California Set to Vote on Foreclosure Mediation Bill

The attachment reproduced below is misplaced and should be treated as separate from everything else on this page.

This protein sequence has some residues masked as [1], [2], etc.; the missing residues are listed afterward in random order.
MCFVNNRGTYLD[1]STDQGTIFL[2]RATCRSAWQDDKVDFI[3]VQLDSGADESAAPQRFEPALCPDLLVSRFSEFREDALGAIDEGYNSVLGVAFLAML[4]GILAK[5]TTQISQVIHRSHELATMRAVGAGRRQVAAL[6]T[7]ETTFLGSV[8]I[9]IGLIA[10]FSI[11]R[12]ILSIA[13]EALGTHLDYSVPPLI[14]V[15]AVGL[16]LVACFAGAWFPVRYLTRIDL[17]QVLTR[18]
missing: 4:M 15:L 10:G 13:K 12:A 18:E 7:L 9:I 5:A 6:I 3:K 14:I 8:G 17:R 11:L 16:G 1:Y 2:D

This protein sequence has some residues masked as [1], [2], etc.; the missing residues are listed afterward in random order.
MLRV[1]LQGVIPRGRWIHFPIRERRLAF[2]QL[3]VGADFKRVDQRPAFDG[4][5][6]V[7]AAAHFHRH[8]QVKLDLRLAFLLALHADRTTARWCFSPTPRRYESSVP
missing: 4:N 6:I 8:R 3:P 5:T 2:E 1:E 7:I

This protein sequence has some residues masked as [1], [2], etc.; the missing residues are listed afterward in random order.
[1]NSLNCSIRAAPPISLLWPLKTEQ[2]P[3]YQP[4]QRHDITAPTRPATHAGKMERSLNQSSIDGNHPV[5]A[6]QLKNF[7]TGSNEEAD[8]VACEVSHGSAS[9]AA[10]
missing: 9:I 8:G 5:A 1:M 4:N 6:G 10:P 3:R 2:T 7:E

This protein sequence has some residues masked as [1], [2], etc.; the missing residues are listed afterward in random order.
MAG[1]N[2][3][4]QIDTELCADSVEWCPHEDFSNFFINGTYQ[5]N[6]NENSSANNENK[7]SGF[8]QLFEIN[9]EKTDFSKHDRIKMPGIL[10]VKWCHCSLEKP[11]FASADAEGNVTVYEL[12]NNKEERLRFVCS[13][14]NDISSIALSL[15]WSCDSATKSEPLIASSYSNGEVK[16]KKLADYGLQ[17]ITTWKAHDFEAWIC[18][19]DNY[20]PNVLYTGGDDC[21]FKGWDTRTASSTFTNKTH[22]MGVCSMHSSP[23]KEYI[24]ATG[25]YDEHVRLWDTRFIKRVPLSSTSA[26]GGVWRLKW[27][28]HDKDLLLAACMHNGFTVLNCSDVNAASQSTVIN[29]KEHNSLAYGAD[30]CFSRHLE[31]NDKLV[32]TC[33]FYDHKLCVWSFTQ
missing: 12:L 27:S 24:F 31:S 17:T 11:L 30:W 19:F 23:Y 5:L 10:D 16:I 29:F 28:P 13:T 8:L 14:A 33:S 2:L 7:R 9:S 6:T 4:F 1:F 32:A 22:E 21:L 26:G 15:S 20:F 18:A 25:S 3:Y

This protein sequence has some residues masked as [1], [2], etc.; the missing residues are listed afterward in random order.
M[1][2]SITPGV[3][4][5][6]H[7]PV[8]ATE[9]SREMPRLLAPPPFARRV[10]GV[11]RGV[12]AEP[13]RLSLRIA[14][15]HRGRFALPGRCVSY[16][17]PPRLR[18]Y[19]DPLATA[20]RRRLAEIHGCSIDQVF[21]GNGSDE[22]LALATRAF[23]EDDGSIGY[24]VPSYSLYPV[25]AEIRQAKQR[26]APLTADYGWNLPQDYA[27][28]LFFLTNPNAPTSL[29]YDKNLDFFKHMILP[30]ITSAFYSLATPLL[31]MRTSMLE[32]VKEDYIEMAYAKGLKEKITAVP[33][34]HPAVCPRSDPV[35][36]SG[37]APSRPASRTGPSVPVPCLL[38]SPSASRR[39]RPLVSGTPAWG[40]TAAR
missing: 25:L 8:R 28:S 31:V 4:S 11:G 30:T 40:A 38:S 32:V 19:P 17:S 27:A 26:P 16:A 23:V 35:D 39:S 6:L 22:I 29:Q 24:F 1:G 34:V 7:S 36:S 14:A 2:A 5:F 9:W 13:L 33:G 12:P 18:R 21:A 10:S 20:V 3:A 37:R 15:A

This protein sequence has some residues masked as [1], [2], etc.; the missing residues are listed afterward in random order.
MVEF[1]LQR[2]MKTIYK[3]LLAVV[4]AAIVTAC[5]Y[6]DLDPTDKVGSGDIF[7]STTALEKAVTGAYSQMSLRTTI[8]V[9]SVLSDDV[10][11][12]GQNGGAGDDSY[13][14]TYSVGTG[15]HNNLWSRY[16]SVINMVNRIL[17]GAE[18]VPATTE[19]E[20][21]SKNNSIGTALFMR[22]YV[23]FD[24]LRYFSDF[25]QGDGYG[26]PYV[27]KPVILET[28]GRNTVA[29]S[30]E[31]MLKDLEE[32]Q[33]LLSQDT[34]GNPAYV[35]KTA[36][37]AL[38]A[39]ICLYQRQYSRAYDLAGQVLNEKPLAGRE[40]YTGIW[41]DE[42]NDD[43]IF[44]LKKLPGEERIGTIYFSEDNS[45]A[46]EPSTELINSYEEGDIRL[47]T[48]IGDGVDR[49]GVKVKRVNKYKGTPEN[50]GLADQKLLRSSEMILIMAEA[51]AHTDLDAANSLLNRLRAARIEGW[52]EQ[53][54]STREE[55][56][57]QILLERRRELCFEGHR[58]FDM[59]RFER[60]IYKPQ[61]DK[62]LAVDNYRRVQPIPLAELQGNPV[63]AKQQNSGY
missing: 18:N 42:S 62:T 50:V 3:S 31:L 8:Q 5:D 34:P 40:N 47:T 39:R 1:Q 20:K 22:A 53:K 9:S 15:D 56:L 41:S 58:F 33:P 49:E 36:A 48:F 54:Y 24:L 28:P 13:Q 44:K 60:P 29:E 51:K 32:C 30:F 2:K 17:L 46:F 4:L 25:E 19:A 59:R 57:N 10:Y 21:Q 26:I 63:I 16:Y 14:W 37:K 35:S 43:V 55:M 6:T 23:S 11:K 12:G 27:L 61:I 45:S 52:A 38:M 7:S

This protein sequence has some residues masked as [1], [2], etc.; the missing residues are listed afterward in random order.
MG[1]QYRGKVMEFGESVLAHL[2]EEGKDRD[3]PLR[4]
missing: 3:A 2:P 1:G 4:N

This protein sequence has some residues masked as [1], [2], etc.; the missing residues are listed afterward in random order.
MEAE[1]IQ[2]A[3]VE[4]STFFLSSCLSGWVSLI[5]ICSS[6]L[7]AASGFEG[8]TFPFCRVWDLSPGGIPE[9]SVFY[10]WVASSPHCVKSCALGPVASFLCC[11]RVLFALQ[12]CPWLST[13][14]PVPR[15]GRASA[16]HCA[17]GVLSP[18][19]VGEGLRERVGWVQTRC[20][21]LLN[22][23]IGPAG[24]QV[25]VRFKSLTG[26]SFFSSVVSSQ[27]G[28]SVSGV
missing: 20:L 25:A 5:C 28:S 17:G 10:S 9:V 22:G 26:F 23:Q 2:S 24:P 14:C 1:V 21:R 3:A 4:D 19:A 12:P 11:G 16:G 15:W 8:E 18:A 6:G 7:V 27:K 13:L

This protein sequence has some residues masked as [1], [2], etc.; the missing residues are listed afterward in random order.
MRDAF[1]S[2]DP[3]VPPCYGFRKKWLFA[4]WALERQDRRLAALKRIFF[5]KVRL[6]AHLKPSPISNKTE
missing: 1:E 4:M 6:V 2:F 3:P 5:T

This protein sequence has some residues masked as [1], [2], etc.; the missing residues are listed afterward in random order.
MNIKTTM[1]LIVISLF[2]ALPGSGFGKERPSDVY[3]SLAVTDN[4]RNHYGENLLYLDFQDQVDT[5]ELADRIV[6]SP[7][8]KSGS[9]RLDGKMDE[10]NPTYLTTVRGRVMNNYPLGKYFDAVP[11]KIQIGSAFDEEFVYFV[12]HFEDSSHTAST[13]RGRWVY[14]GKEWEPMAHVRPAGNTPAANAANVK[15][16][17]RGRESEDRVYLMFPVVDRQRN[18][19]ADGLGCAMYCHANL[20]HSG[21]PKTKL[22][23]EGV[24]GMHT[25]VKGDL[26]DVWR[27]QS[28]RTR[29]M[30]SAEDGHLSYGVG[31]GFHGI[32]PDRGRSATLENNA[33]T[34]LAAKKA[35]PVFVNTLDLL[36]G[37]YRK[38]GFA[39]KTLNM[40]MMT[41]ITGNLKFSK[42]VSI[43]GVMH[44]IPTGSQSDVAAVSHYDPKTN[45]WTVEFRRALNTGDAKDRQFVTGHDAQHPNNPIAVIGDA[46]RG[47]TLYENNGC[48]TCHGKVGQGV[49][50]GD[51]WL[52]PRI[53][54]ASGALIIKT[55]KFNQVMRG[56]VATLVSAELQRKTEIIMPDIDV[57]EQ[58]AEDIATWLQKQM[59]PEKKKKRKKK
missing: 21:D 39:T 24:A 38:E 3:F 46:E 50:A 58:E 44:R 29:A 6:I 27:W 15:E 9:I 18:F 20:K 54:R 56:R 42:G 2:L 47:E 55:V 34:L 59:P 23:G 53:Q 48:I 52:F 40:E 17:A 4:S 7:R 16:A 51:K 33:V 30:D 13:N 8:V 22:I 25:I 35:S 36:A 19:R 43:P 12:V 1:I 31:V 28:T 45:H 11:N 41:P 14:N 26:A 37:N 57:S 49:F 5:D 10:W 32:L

A bill that establishes a foreclosure mediation program in California passed committee and will reach the California State Assembly floor this week. Assembly Bill 1639 was introduced by a trio of Democratic members of the assemby — Pedro Nava (Santa Barbra), Ted Lieu (Torrance) and speaker emeritus Karen Bass (Los Angeles). If passed, the bill would establish the Facilitated Mortgage Workout (FMW) program. Through it, lenders are required to meet with borrowers to develop a modification plan before foreclosure. The loan must have originated before Jan. 1, 2009, and the home must be occupied by the borrower as a principal residence. The principal balance on the mortgage cannot exceed $729,750. The bill passed the Assembly Appropriations Committee last week. “This legislation sends a strong message to the banking and mortgage industry — that business as usual is not working. We will force the industry to do more to help struggling California families facing foreclosure,” Nava said. “This legislation will require face to face meetings between homeowners and their lenders—so that a mutually acceptable plan can be implemented that keeps families in their home.” The bill also requires lenders to include information regarding the program with the notice of default. The borrower must return a form to the administrator of the program requesting a mediation within 30 calendar days of receiving the notice of default and must send other information with 15 days of the request. Borrowers must deposit with the administrator of the program 50% of the current mortgage payment each month while he or she participates in the FMW program. Lenders must meet with the borrower within 14 days of contact with the borrower. The program expires Jan. 1, 2014. According to RealtyTrac, an online foreclosure marketplace, one in 192 homes received a foreclosure filing in April 2010. It’s the fourth highest foreclosure rate in the country. “This crisis has devastated thousands of California families and communities. We have to take a new approach to help families remain in their homes,” Nava said. Write to Jon Prior.